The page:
We will also establish a new Centre for Excellence.

This centre will provide education, training and development opportunities to the sector. I see it becoming a leader in innovation as well as an advocate for the sector.

And ownership of this Centre, established to support the sector, would ultimately be transferred to the sector.

Changes such as these will ensure that service providers are able to focus their time and resources on delivering vital services to the community because we believe in working with the sector, not directing it or treating it as an extension of the State.

Our very strong philosophy is that Governments exist to serve the needs of the community, not the other way around.

Encouraging self-sufficiency and a reliance on philanthropy

We are committed to continuing the Family Support Program and this is why we want to facilitate the sector’s efforts to be a more empowered sector generally.

Philanthropic endeavours strengthen and empower communities, harness the inherent virtue of Australians and encourage a greater sense of purpose and belonging across communities and incomes.

We need to encourage a culture of philanthropy and giving in Australian life, and one way in which we want to do that by re-establishing the Prime Minister’s Community Business Partnership.

The Community Business Partnership will advise the Australian Government on community business collaboration, philanthropy and corporate social responsibility.

Again, its work will be undertaken without unnecessary red tape and costs.

Our nation’s many thousands of volunteer services, welfare, environmental, sporting and community groups bear witness to this nation’s belief in independent communities, who freely volunteer their time, resources and innovative skills.

This kind of activity must be facilitated, not stifled, by Government.
A community that freely gives of its time and its financial resources is a community with a stronger social fabric and more social capital.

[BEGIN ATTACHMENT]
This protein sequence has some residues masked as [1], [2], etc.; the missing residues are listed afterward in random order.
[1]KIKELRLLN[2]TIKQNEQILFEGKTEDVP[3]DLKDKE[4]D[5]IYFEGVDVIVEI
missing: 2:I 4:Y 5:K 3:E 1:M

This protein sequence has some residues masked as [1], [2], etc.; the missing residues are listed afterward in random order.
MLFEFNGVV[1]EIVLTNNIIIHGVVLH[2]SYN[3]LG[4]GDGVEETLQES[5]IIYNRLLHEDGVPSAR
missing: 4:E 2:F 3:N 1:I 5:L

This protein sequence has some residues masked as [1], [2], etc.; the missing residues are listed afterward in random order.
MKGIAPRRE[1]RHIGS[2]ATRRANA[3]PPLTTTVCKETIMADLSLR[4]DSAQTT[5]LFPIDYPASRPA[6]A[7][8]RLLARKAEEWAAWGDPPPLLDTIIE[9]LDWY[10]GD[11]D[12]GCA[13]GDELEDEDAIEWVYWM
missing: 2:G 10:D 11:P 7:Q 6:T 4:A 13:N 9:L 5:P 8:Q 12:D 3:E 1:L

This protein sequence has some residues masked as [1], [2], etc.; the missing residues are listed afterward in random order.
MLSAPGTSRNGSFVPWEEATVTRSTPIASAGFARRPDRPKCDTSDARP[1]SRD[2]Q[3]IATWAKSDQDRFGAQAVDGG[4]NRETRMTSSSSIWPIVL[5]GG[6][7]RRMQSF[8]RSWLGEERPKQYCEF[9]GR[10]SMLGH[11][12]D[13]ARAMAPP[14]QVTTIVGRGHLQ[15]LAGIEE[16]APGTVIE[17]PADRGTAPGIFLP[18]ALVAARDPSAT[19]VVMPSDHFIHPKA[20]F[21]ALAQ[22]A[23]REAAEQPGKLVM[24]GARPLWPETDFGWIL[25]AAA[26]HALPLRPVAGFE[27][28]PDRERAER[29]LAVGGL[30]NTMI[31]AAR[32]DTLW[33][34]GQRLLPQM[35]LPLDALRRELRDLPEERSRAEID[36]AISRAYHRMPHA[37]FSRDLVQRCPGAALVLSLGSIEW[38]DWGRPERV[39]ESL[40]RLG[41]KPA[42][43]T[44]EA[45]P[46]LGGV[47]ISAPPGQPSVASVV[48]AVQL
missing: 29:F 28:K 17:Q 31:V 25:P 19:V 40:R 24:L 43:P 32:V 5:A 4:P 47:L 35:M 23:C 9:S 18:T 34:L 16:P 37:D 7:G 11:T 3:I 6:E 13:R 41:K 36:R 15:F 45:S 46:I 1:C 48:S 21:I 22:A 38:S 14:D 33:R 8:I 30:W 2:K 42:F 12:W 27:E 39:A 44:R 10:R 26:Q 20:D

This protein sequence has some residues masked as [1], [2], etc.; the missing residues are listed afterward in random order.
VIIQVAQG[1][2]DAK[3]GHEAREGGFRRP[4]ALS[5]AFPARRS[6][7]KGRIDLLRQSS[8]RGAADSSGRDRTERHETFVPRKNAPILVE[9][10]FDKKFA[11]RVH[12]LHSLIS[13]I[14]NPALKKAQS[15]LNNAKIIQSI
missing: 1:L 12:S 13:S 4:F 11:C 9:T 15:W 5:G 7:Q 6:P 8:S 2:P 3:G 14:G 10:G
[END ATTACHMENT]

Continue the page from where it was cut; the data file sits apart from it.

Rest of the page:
Onerous reporting obligations, the rising cost of living and the impact of the GFC on investments, have all had an impact on the charitable and volunteer sector, with philanthropic contributions tapering off in recent years.

I look to a new Community Business Partnership to re-invigorate our culture of philanthropy and giving.

I believe the Partnership will encourage prominent Australians from the business and community sectors to work together for the benefit of the community.

Providing longer funding contracts

I know that, for many of you, the future funding of your organisations is always a concern, making forward planning and the future of services difficult to manage.

Because of this, I have instructed my Department to examine longer-term funding agreements which can deliver greater security and certainty to your organisations.

In particular, I would like to see five year funding agreements from June 2014.

Longer term agreements would give the sector much greater certainty into the future, as well as the freedom to explore and deliver better, more effective and more cost-efficient models for service delivery.

We want to ease your burden, to recognise the extraordinary value that you add to the community, and to invest in you the trust and independence you deserve as philanthropic, self-giving members of the community.

Australian Charities and Not-for-profits Commission

In closing, many of you have raised with me the Australian Charities and Not-for-profits Commission.

As the Minister responsible for charities and the not-for-profit sector, let me be clear – the government will abolish the Australian Charities and Not-for-profits Commission. And until legislation is passed to that effect, the government is assessing options for winding down the operations and work of the Commission.


Ladies and gentlemen, I have enormous respect for your work, your commitment and your cause.
I look forward to working closely with you to more effectively support Australian families, and in so doing, to better nurture our nation’s most valuable resources; our relationships and our children.

Thank you.